Q. - Does the announced reduction in external operations mean that France no longer has the financial means to act as the world’s policeman?
THE MINISTER - If it costs less, it’s better. It’s a Norman talking to you [known for watching the pennies (dimes)]. The main criterion wasn’t the cost of the operations. What’s important is knowing whether we need to maintain this level of forces. If at the same time we can save the country some money, so much the better.
Q. - The Defence White Paper sets the number of troops for external operations at 30,000, i.e. more than double those currently deployed. At the same time, you announced the axing of 54,000 military posts. Is this compatible?
THE MINISTER - The 54,000 posts being restructured are mainly in general administration and support services. So the prime target for the cuts isn’t force projection. For example, in every area of France we’re bringing military HQs together to form joint services HQs, allowing us to shed 25% of general administration jobs, this doesn’t reduce the country’s projection capability. At the same time, we’re enhancing this capability by putting the money saved into improving equipment. In 2009, the defence equipment budget is up 20% - I’m sure that’s a first in the entire history of the Fifth Republic.
Q. - Concretely, in what operations are you going to look at reducing expenditure?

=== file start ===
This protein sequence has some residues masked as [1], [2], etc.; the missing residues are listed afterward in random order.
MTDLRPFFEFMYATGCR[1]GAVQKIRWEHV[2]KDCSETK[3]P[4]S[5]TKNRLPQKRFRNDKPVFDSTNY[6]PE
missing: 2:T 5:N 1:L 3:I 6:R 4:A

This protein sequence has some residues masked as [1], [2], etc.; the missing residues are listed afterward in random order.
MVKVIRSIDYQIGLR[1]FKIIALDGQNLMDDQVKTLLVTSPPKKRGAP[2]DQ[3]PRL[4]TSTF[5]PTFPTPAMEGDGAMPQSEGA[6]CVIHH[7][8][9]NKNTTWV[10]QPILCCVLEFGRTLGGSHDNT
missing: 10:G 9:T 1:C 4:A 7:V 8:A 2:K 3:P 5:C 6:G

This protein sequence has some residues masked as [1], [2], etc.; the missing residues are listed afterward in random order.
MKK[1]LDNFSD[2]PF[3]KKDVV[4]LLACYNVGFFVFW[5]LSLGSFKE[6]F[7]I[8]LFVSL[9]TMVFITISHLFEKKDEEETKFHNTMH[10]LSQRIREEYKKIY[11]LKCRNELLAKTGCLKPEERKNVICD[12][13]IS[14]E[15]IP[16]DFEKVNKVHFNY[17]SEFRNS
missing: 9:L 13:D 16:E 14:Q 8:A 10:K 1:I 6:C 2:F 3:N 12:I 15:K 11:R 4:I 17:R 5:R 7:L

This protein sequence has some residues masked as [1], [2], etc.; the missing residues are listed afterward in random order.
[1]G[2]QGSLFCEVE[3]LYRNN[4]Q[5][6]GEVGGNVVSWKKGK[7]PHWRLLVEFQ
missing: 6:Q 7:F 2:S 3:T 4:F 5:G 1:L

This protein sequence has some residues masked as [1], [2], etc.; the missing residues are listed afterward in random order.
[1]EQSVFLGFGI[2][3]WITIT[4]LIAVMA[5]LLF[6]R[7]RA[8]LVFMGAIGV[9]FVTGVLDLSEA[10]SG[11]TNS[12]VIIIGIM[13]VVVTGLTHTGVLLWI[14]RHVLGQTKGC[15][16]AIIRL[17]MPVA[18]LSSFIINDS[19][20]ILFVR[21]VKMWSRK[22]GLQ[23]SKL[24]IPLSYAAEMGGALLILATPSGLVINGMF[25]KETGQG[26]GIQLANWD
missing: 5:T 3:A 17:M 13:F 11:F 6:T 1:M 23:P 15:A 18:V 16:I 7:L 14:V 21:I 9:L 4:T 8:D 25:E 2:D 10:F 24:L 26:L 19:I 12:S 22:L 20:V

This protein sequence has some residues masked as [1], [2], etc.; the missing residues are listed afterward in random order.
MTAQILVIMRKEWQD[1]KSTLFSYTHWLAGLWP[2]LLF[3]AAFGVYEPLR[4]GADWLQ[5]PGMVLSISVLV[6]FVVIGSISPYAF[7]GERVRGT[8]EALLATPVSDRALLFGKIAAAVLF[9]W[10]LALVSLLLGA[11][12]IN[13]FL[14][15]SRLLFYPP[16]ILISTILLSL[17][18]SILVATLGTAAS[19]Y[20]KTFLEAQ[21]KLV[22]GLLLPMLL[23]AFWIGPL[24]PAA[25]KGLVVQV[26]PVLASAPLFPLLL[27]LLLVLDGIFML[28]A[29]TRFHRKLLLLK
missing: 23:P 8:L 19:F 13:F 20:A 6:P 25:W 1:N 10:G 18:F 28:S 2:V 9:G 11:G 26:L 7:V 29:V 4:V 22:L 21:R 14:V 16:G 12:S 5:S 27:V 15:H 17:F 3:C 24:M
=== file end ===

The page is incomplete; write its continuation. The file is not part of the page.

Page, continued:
THE MINISTER - I think the operation in Bosnia no longer makes any sense. I said this publicly during the French European Union presidency. And curiously, a fortnight later, I began receiving reports from secret services all over the world explaining that the situation in Bosnia was becoming strained. Perhaps we now need to deploy operational mentors and liaison teams, or civilians. (…)
Q. - All in all, by what percentage do you expect to reduce the number of French forces serving abroad?
THE MINISTER - The idea is to move in 2009 towards reducing them by around 20%. We could cut them from 13,000 to 10,000.
Q. - How much money would that save?
THE MINISTER - France’s total external operations cost nearly €900 million. The operation in Afghanistan costs €300 million, which is immutable. With a reduction of around 20% in the number of troops serving abroad, we could save around €100 to €150 million a year. (…)./.